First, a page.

There is one way to enjoy fresh sweet corn properly, and that is on the cob. Some people enjoy just standing out in the garden and eating it raw. But for the ultimate experience, try grilling the cobs and serving them with butter and pepper.
- Full sun.
- Ample moisture.
- Soil pH around 6.0 to 6.8.
- Cowpea. Studies suggest that this combination may increase the yields of both plants.
- Pigweed. May pull nutrients up from the soil, giving corn roots easier access.
- Sunflower. Repels pests and attracts beneficial insects.
Despite popular advice, letting pole beans climb the stalks does not benefit the corn, and may result in cobs becoming strangled. Likewise, squash will compete with the corn for water.
- Feed the soil well the fall before planting. Use plenty of compost.
- Plant outdoors when the last spring frost is past and the soil has warmed above 70°. In Kansas, late April is the earliest safe time. Depending on the variety of corn you are planting, you may be able to plant as late as mid-June.
- Soak the seeds for a couple of hours before planting.
- Plant one or two inches deep and 12 to 18 inches apart. For best pollination, plant corn in squares or blocks, not rows.
- Water the soil and keep it moist until germination.
- For a continuous harvest, plant a new variety with a different maturation date every couple of weeks until the safe planting dates are past.
The major requirement of corn is water. Be generous with the water on those hot, dry, windy days. A hay mulch will help you keep up with it.
Pests and Diseases
- Corn borer.
- Corn earworm.
- Common rust.
- Northern corn leaf blight.
- Stewart’s wilt.
As the ears of corn grow, keep an eye on them, especially after the silks turn brown. Run your hand over the ears periodically to see if you can detect full-size kernels. If you can, gently pull back a small piece of the husk to inspect the cob. Poke your thumbnail into one of the kernels. If the juice is white and milky instead of clear and watery, the corn is ready for harvest.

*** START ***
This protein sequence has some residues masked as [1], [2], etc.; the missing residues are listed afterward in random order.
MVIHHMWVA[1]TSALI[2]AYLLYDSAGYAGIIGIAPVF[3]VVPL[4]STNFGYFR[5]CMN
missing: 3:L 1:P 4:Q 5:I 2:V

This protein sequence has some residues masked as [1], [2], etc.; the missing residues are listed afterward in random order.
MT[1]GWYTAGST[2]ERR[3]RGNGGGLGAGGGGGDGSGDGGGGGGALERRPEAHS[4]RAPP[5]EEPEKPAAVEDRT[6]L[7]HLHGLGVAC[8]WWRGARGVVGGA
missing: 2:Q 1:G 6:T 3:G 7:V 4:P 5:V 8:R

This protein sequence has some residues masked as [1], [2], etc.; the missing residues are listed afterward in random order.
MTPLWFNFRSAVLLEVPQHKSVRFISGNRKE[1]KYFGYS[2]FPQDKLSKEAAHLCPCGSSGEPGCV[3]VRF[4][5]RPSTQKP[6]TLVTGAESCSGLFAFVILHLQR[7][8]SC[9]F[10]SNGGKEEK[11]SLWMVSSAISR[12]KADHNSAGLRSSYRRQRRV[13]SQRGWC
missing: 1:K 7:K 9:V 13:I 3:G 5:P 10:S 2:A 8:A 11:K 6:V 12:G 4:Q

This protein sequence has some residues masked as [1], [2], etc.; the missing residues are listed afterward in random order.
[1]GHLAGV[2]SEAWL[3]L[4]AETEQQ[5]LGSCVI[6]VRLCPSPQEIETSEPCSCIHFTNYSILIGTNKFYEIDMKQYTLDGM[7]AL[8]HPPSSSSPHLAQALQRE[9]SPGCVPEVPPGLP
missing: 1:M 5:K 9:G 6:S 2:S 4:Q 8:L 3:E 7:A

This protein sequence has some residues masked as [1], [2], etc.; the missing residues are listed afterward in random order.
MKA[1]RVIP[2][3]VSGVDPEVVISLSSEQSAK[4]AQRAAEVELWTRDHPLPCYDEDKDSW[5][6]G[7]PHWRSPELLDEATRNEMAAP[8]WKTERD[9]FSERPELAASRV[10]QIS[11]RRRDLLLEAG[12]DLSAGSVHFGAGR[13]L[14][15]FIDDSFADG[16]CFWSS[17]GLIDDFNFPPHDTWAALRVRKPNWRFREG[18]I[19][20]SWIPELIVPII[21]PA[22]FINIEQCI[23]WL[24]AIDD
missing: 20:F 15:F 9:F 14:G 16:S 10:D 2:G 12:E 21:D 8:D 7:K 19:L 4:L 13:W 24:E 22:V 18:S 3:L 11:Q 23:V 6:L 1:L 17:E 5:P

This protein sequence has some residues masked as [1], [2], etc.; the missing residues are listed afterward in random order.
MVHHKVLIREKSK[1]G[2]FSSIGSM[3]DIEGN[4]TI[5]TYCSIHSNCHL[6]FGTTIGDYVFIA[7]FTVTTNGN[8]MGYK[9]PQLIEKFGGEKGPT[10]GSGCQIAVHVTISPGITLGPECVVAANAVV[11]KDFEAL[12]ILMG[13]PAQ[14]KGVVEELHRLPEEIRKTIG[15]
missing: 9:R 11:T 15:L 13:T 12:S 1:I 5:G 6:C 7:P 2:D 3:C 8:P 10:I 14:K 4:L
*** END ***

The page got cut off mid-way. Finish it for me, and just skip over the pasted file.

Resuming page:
To harvest sweet corn, grab the stalk with one hand and an ear with the other. Bend the ear sharply to the ground to break it away from the plant.
After you have harvested all of the corn, it’s best to cut down the stalks to avoid attracting insect pests. Chop them up and put them in the compost pile.
Homegrown corn is best when eaten at its freshest. If you must store it for a few days, husk and refrigerate.
To store corn for an extended period of time, blanch it, cob and all, as soon as possible. This will take about four minutes. Once the corn is blanched, cut the kernels off of the cob and either freeze or dry.
- Isolate corn varieties by one to two miles. If this is not possible, be prepared to bag tassels and ears.
- Raise at least 200 corn plants to avoid inbreeding—corn is highly susceptible to the negative effects of inbreeding.
- Whenever you see husk leaves appearing on the stalk, cut off just enough of the husk to reveal the silks, still leaving some husk to protect the cob.
- Cover the ear with a bag.
- Bag tassels when anthers, dangling yellowish structures that produce pollen, begin to appear along the tips of the branches. Use staples to keep the bag shut.
- In late morning or early afternoon the next day, gently bend the tassel over and shake the pollen into the bag.
- Combine the pollen from all of the tassels you bagged to avoid inbreeding.
- Trim the silks on each of the ears you bagged to about one inch.
- Shake half a teaspoon or so of pollen onto the silks of each ear.
- Cover the ears again with the bags from the tassels.
- Allow the ears to mature and fully dry on the stalks.
- Harvest the corn and remove the husks.
- Let the cobs dry thoroughly in a sheltered location.
- When the kernels are completely dry, rub them off with your hands or by rubbing two cobs together. If you have a corn sheller, this can make the task easier.
- Winnow in front of a fan.
- Mix the seeds from the different plants to avoid inbreeding in the future.
- Store seeds in a cool, dry, dark place. They should keep for up to three years in ideal conditions, but be aware that corn seeds are very finicky. It doesn’t take much to make them spoil.
Sweet Corn Factsheets
Information on a wide range of corn diseases.